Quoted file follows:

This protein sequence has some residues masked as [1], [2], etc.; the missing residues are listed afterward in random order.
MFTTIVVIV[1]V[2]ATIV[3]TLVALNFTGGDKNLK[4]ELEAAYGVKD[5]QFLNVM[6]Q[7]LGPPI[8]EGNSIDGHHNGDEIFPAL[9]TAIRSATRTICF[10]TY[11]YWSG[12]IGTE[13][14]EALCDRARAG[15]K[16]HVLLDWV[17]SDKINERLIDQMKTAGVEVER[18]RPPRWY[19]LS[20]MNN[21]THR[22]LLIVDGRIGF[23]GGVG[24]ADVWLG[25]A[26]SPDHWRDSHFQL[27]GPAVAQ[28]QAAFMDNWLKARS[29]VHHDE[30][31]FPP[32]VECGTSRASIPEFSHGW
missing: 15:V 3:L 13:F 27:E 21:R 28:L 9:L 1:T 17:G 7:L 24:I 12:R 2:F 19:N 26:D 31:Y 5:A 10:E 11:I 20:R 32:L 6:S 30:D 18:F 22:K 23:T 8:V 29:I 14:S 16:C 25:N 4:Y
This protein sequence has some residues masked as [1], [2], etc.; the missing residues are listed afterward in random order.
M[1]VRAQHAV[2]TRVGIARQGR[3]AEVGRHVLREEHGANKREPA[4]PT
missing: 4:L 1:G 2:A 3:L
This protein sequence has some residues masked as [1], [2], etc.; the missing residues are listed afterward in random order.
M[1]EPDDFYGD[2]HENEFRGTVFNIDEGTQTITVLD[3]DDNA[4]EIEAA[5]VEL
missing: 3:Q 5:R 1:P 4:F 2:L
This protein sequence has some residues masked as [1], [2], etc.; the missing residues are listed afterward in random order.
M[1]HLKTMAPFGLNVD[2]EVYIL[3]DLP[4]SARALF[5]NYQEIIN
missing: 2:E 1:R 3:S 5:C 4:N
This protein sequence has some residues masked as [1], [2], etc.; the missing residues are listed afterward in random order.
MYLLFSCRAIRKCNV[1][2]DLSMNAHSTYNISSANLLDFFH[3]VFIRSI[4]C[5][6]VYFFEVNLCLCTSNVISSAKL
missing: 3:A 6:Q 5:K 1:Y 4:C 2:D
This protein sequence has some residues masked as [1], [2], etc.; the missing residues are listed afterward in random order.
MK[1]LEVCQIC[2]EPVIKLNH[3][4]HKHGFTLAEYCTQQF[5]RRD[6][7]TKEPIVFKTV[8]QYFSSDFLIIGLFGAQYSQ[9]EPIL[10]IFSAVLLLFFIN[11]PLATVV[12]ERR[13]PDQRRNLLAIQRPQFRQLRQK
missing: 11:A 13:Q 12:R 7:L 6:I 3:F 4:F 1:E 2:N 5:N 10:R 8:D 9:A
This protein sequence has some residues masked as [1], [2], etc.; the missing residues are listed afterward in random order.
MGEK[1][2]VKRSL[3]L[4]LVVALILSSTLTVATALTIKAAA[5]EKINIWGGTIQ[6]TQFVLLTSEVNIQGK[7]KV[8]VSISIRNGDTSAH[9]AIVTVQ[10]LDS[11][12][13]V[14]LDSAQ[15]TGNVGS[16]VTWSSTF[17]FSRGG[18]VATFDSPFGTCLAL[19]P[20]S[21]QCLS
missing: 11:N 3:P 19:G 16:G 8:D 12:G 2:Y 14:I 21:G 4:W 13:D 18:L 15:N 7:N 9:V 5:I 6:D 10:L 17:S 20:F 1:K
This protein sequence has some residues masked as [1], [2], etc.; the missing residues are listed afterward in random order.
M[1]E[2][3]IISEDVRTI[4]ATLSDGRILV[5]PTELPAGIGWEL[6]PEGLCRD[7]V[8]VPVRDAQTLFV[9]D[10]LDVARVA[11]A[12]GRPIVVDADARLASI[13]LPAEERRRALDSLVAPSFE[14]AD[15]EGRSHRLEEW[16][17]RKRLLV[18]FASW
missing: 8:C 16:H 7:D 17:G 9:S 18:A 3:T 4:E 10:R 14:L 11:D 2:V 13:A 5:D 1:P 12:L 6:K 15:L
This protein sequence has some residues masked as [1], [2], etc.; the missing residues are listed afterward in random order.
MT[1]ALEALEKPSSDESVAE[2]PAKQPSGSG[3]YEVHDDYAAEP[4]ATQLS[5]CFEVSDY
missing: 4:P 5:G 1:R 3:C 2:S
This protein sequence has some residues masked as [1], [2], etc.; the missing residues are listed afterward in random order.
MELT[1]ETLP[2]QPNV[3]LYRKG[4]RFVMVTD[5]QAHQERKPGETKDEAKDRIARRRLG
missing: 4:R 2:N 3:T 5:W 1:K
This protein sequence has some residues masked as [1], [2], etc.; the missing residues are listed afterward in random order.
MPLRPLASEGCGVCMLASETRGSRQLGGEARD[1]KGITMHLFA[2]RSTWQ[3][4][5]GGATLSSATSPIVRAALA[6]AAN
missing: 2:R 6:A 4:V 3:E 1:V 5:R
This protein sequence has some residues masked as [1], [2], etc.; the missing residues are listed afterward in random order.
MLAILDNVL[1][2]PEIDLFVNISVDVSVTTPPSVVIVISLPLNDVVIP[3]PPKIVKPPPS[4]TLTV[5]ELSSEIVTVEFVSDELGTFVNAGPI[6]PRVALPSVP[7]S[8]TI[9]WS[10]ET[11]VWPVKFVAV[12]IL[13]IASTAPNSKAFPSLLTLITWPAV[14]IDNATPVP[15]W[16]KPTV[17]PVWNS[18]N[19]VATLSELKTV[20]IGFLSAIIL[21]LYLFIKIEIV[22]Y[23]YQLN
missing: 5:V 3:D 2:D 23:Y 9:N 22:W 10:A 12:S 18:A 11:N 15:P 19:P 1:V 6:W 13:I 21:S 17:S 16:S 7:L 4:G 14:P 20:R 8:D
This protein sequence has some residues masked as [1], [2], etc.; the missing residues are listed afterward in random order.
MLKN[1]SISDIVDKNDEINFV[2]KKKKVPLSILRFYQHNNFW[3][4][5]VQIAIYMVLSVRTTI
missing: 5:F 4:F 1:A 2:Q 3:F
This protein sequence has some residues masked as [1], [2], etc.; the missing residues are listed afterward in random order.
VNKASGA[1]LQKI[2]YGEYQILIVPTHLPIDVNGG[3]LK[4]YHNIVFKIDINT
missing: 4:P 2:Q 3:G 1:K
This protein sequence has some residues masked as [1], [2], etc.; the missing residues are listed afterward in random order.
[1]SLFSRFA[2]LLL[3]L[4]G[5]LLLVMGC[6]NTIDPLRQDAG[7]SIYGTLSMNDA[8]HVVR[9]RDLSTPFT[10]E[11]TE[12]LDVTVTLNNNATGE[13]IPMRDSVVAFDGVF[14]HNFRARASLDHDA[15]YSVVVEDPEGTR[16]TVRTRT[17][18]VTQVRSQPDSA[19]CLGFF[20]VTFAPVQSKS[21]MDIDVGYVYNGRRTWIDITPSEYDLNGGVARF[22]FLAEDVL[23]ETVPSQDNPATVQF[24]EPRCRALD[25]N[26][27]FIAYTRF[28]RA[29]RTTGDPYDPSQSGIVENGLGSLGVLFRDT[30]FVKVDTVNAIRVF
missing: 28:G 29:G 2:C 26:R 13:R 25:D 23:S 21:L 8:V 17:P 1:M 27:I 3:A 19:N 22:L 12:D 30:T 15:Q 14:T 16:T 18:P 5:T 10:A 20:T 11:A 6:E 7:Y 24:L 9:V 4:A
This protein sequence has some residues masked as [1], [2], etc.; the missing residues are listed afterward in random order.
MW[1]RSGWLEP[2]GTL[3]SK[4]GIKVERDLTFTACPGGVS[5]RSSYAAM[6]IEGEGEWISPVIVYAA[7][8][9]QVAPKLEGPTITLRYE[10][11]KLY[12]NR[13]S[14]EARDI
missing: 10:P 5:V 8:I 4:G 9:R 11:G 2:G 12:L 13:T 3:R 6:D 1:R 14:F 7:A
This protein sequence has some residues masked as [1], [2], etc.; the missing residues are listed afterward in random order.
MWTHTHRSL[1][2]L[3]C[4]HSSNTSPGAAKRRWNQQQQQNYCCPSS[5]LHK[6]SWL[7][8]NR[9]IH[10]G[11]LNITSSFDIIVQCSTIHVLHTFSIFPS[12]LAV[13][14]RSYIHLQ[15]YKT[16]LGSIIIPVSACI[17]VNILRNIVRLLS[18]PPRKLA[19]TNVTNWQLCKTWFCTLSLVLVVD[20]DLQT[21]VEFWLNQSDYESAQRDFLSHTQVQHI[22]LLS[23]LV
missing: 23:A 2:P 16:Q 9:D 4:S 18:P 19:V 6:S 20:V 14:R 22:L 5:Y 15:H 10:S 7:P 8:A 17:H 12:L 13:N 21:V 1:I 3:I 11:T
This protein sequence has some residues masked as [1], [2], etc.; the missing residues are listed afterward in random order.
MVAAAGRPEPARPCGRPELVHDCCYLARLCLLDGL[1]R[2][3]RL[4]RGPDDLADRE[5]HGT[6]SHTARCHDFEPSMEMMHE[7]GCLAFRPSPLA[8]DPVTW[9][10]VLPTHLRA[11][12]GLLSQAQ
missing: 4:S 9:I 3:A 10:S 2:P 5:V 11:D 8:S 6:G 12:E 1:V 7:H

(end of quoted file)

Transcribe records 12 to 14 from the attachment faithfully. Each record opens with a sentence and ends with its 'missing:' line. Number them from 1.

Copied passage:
This protein sequence has some residues masked as [1], [2], etc.; the missing residues are listed afterward in random order.
MLAILDNVL[1][2]PEIDLFVNISVDVSVTTPPSVVIVISLPLNDVVIP[3]PPKIVKPPPS[4]TLTV[5]ELSSEIVTVEFVSDELGTFVNAGPI[6]PRVALPSVP[7]S[8]TI[9]WS[10]ET[11]VWPVKFVAV[12]IL[13]IASTAPNSKAFPSLLTLITWPAV[14]IDNATPVP[15]W[16]KPTV[17]PVWNS[18]N[19]VATLSELKTV[20]IGFLSAIIL[21]LYLFIKIEIV[22]Y[23]YQLN
missing: 5:V 3:D 2:D 23:Y 9:N 22:W 10:A 12:S 18:A 11:N 15:P 19:P 1:V 6:W 13:I 21:S 17:S 16:S 7:L 4:G 14:P 20:R 8:D
This protein sequence has some residues masked as [1], [2], etc.; the missing residues are listed afterward in random order.
MLKN[1]SISDIVDKNDEINFV[2]KKKKVPLSILRFYQHNNFW[3][4][5]VQIAIYMVLSVRTTI
missing: 5:F 4:F 1:A 2:Q 3:F
This protein sequence has some residues masked as [1], [2], etc.; the missing residues are listed afterward in random order.
VNKASGA[1]LQKI[2]YGEYQILIVPTHLPIDVNGG[3]LK[4]YHNIVFKIDINT
missing: 4:P 2:Q 3:G 1:K